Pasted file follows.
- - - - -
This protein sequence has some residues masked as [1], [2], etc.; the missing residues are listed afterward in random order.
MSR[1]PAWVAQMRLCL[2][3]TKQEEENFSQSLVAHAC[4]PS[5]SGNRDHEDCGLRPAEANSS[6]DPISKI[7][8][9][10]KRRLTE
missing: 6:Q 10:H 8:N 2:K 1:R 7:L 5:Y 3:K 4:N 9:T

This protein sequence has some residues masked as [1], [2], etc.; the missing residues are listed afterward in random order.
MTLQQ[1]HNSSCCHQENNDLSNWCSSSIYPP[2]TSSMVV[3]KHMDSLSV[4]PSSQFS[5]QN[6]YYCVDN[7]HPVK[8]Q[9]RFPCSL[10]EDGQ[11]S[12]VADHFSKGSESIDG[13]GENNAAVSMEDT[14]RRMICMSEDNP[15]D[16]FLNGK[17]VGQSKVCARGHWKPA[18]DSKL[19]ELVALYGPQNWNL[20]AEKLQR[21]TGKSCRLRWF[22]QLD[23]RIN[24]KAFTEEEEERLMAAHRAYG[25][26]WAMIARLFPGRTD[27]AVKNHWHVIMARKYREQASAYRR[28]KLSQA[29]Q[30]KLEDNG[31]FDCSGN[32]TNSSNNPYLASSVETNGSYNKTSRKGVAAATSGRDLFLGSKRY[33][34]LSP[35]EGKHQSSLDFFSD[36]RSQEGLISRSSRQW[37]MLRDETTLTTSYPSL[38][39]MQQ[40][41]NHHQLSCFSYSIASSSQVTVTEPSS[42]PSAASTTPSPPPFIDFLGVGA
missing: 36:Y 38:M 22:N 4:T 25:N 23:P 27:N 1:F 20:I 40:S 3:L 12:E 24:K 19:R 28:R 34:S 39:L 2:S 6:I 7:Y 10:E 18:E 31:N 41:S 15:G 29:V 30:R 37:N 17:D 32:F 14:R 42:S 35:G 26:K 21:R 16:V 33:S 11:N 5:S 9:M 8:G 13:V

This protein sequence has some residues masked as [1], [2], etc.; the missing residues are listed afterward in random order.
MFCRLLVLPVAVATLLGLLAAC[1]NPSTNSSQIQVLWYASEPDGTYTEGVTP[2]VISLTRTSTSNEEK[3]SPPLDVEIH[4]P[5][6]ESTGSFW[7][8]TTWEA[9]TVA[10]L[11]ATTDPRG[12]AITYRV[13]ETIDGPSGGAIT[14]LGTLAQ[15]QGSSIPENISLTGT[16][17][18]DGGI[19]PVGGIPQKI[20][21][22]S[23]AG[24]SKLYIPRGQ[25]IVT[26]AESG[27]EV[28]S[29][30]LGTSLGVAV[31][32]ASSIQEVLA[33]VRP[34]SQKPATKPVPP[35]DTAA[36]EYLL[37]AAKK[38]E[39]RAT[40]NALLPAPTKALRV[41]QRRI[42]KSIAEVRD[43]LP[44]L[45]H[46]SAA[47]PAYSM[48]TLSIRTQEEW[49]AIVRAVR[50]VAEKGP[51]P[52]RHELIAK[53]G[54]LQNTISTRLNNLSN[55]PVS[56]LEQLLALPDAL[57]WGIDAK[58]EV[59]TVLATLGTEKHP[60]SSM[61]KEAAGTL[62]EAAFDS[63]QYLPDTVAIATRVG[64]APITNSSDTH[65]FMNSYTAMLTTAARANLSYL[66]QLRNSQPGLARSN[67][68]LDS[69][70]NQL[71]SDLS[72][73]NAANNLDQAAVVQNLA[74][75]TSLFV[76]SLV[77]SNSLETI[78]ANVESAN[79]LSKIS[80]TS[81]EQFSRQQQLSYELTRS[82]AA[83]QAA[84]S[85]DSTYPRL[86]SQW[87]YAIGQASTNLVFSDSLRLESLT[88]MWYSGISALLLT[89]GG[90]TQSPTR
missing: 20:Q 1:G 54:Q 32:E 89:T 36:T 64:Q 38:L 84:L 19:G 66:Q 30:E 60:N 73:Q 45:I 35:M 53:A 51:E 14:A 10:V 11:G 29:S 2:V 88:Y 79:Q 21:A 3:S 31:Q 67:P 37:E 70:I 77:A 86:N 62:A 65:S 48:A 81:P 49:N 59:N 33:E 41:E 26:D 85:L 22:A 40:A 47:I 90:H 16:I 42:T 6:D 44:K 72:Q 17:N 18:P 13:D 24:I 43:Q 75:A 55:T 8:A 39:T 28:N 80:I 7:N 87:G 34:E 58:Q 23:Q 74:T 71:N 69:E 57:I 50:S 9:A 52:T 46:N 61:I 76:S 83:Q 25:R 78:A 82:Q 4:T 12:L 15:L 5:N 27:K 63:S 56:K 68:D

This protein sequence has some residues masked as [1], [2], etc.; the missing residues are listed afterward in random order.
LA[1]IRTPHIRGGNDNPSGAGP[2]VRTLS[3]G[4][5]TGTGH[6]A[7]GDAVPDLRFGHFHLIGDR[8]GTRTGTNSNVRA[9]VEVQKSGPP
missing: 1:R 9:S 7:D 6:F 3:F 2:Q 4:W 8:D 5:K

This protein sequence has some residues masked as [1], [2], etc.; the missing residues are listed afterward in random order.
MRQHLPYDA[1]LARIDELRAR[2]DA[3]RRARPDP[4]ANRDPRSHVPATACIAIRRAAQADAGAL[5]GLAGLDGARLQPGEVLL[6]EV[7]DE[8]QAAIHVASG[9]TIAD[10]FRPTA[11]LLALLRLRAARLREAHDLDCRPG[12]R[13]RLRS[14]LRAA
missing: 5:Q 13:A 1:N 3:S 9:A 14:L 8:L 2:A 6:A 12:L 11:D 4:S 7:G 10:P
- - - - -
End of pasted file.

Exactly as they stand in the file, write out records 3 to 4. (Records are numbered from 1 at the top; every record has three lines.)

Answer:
This protein sequence has some residues masked as [1], [2], etc.; the missing residues are listed afterward in random order.
MFCRLLVLPVAVATLLGLLAAC[1]NPSTNSSQIQVLWYASEPDGTYTEGVTP[2]VISLTRTSTSNEEK[3]SPPLDVEIH[4]P[5][6]ESTGSFW[7][8]TTWEA[9]TVA[10]L[11]ATTDPRG[12]AITYRV[13]ETIDGPSGGAIT[14]LGTLAQ[15]QGSSIPENISLTGT[16][17][18]DGGI[19]PVGGIPQKI[20][21][22]S[23]AG[24]SKLYIPRGQ[25]IVT[26]AESG[27]EV[28]S[29][30]LGTSLGVAV[31][32]ASSIQEVLA[33]VRP[34]SQKPATKPVPP[35]DTAA[36]EYLL[37]AAKK[38]E[39]RAT[40]NALLPAPTKALRV[41]QRRI[42]KSIAEVRD[43]LP[44]L[45]H[46]SAA[47]PAYSM[48]TLSIRTQEEW[49]AIVRAVR[50]VAEKGP[51]P[52]RHELIAK[53]G[54]LQNTISTRLNNLSN[55]PVS[56]LEQLLALPDAL[57]WGIDAK[58]EV[59]TVLATLGTEKHP[60]SSM[61]KEAAGTL[62]EAAFDS[63]QYLPDTVAIATRVG[64]APITNSSDTH[65]FMNSYTAMLTTAARANLSYL[66]QLRNSQPGLARSN[67][68]LDS[69][70]NQL[71]SDLS[72][73]NAANNLDQAAVVQNLA[74][75]TSLFV[76]SLV[77]SNSLETI[78]ANVESAN[79]LSKIS[80]TS[81]EQFSRQQQLSYELTRS[82]AA[83]QAA[84]S[85]DSTYPRL[86]SQW[87]YAIGQASTNLVFSDSLRLESLT[88]MWYSGISALLLT[89]GG[90]TQSPTR
missing: 20:Q 1:G 54:Q 32:E 89:T 36:T 64:Q 38:L 84:L 19:G 66:Q 30:E 60:N 73:Q 45:I 35:M 53:A 51:E 14:A 10:V 11:G 29:S 2:V 88:Y 79:Q 21:A 3:S 31:Q 67:P 37:E 70:I 77:A 86:N 62:A 65:S 48:A 81:P 49:N 59:N 33:E 41:E 26:D 85:L 22:A 40:A 47:I 90:H 16:I 42:T 6:D 44:K 72:Q 17:N 18:P 13:D 24:I 43:Q 75:A 55:T 8:A 39:T 28:N 80:I 7:N 87:G 34:E 58:Q 23:Q 74:T 71:N 69:E 57:I 50:S 9:A 52:T 46:N 61:I 76:S 83:Q 25:R 78:A 82:Q 4:T 12:L 15:L 5:N 27:K 63:S 56:K 68:D

This protein sequence has some residues masked as [1], [2], etc.; the missing residues are listed afterward in random order.
LA[1]IRTPHIRGGNDNPSGAGP[2]VRTLS[3]G[4][5]TGTGH[6]A[7]GDAVPDLRFGHFHLIGDR[8]GTRTGTNSNVRA[9]VEVQKSGPP
missing: 1:R 9:S 7:D 6:F 3:F 2:Q 4:W 8:D 5:K